And yes, I mean every word in the title of this blog post. Here is why.
To start, let it be noted that Donald Trump, by himself, can do more to disrupt international security and stability than can most latent geopolitical threats out there:
A Donald Trump presidency poses a top-10 risk event that could disrupt the world economy, lead to political chaos in the U.S. and heighten security risks for the United States, according to the Economist Intelligence Unit.
Electing Trump could also start a trade war, hurt trade with Mexico and be a godsend to terrorist recruiters in the Middle East, according to the latest EIU forecasts.
The well-respected global economic and geopolitical analysis firm put a possible Trump presidency in its top 10 global risks this month, released Wednesday. Other risks include a sharp slowdown in the Chinese economy, a fracture of the Eurozone, and Britain’s possible departure from the European Union.
Trump’s controversial remarks on Muslims would be a gift to “potential recruiters who have long been trying to paint the U.S. as an anti-Muslim country. His rhetoric will certainly help that recruiting effort,” said Robert Powell, global risk briefing manager at EIU.
Until Trump, the firm had never rated a pending election of a candidate to be a geopolitical risk to the U.S. and the world. The firm has no plans to include Hillary Clinton, Ted Cruz or John Kasich on future risk lists.
“It’s highly unusual, and I don’t think we ever have done it where we’ve had a single politician be the center of our risk items,” Powell said in an interview, but noted that the firm has once included the transition at the top of the Chinese Communist Party as a top-ten risk as well.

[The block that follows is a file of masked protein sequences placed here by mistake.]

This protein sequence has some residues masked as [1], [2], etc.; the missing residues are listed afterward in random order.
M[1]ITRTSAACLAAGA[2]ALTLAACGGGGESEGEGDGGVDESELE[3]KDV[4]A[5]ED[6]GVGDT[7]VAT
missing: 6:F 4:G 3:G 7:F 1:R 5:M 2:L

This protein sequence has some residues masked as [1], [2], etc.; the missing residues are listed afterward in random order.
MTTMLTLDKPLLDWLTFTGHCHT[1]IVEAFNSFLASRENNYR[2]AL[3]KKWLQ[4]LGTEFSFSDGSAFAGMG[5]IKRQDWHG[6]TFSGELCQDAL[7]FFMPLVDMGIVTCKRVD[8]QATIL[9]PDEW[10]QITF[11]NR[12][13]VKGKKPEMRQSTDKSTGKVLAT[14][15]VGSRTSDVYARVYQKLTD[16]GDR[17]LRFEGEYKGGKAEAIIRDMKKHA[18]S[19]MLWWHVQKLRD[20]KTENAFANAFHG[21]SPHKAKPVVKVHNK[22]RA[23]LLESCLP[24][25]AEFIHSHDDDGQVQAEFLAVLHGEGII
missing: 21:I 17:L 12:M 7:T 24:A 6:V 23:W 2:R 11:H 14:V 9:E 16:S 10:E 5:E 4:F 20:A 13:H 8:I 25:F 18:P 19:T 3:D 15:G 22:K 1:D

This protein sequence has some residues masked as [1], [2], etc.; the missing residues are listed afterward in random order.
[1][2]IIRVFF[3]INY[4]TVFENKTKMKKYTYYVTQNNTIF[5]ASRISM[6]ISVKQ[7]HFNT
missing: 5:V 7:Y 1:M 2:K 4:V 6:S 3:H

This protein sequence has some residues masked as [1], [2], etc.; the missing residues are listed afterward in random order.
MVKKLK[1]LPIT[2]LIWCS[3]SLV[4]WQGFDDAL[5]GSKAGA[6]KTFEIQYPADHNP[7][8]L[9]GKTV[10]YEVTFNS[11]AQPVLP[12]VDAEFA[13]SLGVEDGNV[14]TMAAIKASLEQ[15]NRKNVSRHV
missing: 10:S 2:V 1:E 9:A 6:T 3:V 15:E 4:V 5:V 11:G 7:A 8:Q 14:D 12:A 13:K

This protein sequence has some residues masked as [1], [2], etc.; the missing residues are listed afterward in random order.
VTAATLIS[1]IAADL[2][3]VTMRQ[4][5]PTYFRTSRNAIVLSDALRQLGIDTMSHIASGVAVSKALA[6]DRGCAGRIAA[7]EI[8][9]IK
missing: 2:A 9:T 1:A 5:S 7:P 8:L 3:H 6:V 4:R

“Innate hostility within the Republican hierarchy towards Mr. Trump, combined with the inevitable virulent Democratic opposition, will see many of his more radical policies blocked in Congress,” wrote EIU. But “such internal bickering will also undermine the coherence of domestic and foreign policymaking.”
Strong words, of course. But entirely reasonable words as well. Even if only a few of the dire predictions discussed here come to pass in the aftermath of a (shudder) Trump presidency, the international order would face serious disruption, profound chaos, and a deeply worrisome deterioration of political and economic security in America, and throughout the world.
Concerning Trump’s economic plans, it is worth reminding everyone that they are a joke:
Many economists say Donald Trump’s proposals — from big import tariffs to mass deportations — would hurt the very demographic that supports him in the greatest numbers: less educated voters struggling in a tepid U.S. economy.